It is March 23rd as I am writing this. Today marks the start of the new Hindu year and people here in Bali observe the occasion with an island-wide day of silence. No cars or motorbikes are permitted to fill the usually busy streets, nor fire or artificial light for illuminating people’s homes. The airport in Denpasar has shut down for the day and work has been cancelled all across the island. For the stricter observers, there is no going outside and for the strictest, no food or water and no speaking aloud. To close the year, yesterday was the day of Ogoh Ogoh.
In the weeks prior, villages all over Bali had been preparing at their Banjar by building massive statues from styrofoam and wire-mesh. As with the majority of stories told in Bali, many of the characters and scenes depicted came from either the Mahabharata or Ramayan, religious texts epic in scope and adventure. This was not a strict requirement of the Ogoh Ogoh festivities, though, and a few of the statues definitely exhibited imaginations run wild. I took these photos this past week while taking mini Ogoh Ogoh sightseeing adventure with friends. I tried to pick some of the best shots for the ten photos posted above and, not-coincidentally, most that made it up come from yesterday’s parade in the heart of Denpasar where the best of the best from nearby villages came to compete for the prize of Ogoh Ogoh of the year.
I don’t believe that any Ogoh Ogoh statues were on display at the 1931 Paris World Exhibition where Antonin Artaud first saw the Balinese performances that would later lead him to write about Balinese arts and theatricality in such laudatory tones. Still, as I looked at all of these giant, fantastical creations, I was reminded of his writings on the Grotesque and that powerfully visceral visual poetry— separate from a play’s text— that he felt was so missing from then contemporary western theatre. The size of these Ogoh Ogoh dwarfed their on-looking public. Because of their light-weight and gravity-defying poses, many would shake in the wind, bobbing back and forth just enough make me think— if only for a moment— that they moved all on their own. Animation or no, the streets of Denpasar felt particularly alive all day, with Gods, Demons, and hordes of people coming out to celebrate the end of year and the Ogoh Ogoh.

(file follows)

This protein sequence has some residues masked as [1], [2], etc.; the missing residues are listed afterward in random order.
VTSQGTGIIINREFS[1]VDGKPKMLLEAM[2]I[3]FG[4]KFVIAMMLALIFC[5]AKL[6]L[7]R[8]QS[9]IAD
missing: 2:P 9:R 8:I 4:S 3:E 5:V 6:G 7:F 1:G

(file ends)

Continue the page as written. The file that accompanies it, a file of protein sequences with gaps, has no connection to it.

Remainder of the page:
This all culminated in the day’s main event, a evening competition that saw every village’s Ogoh Ogoh parade through their local area of Denpasar, attached to a slatted bamboo base and carried by around twenty men. Just about the entire village comes out in support their Banjar’s statue, moving en mass alongside their Ogoh Ogoh and accompanied by their own mobile Gamelon. It was quite the event.